-to throw hordes of critical cash to mass media advertising like the other guys
-to take money from folks who don’t share his principles, unlike some of the other guys
-to kowtow to special interests in dictating where he spends his time
-to allow the media to define him
The Hunter strategy of staying below the radar while maintaining a course of character and Reagan leadership is working!
I hate to say it, but I’m not so sure that it’s working. Maybe it worked for a Congressional campaign, but this strategy needs to go national. It would work a lot better if the first primaries were in March, but right now is crunch time.
Of course, I have to add that his fundraising prowess is about all that’s disappointed me about Duncan Hunter. If you look at everyone else in the race and some of what they’ve said or done, the race is otherwise devolving into a least of several evils:
Mike Huckabee is squishy on illegal immigration given his record in Arkansas, and he has some nanny state tendencies like advocating a nationwide smoking ban.
Rudy Giuliani also has some issues with immigration along with his moderate stance on several social issues and believing the hype on global climate change.
Mitt Romney raised his hand (sort of) on whether global warming is a problem but also put mandated health insurance on the map in Massachusetts.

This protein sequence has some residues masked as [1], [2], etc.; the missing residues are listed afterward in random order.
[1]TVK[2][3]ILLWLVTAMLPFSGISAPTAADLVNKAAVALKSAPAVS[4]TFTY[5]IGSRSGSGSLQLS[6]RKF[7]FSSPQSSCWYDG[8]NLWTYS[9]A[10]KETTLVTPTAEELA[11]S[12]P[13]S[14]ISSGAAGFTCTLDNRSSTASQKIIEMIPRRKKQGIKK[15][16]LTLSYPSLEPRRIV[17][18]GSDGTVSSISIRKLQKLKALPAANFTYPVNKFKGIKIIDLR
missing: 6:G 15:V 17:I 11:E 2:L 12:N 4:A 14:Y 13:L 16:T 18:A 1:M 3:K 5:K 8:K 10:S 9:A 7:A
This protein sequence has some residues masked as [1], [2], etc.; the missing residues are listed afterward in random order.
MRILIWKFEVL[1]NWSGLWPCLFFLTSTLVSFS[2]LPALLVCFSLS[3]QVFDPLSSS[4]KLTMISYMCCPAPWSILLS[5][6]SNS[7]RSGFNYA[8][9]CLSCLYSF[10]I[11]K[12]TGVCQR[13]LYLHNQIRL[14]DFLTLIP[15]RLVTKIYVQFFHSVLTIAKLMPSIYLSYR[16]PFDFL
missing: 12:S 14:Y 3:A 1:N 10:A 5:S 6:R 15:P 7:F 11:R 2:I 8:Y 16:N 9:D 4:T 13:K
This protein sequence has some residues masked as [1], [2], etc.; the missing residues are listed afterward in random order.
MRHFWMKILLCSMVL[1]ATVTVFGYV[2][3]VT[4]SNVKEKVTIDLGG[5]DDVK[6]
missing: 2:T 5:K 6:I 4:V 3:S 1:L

Fred Thompson is pretty good on several issues but just doesn’t come across well in most of the debates I’ve seen. He’s probably my backup choice.
I’ve not liked John McCain since the days of campaign finance and the amnesty bill really did him in with me.
Ron Paul has some really good stances on domestic issues, but is completely off the deep end on national security.
I really like Tom Tancredo’s work on immigration, but he also doesn’t seem deeply committed to winning the Long War.
Alan Keyes has many good issues, but rubs me and a lot of other voters the wrong way with his bombastic personality. It’s why his TV show was such a resounding success. (/ sarcasm)
So that leaves Hunter, who unfortunately can’t get out of single digits in the polls. I think his hope is to be a second choice of a lot of Iowa caucus-goers and create buzz with an unexpectedly high finish there.
It’s a shame because, for all the talk of resurrecting a Reagan-style conservative that could win nationally, only Hunter seems to have most of those attributes going for him. Unfortunately, movement conservatives seem to be in a compromising mood – just give them anyone who can defeat Hillary.
Hillary can easily beat herself; if she survives to get the Democrat nomination there’s enough of middle America out there to sink her candidacy. She’s running with a negative number near 50% so her best hope is for the GOP to pick a candidate that conservatives can’t get excited about. There’s still time to pick a principled conservative who can energize the GOP base, but the hopefuls need to get their act together. I’m putting my money where my mouth is and encourage others to do the same.
Crossposted on Red Maryland.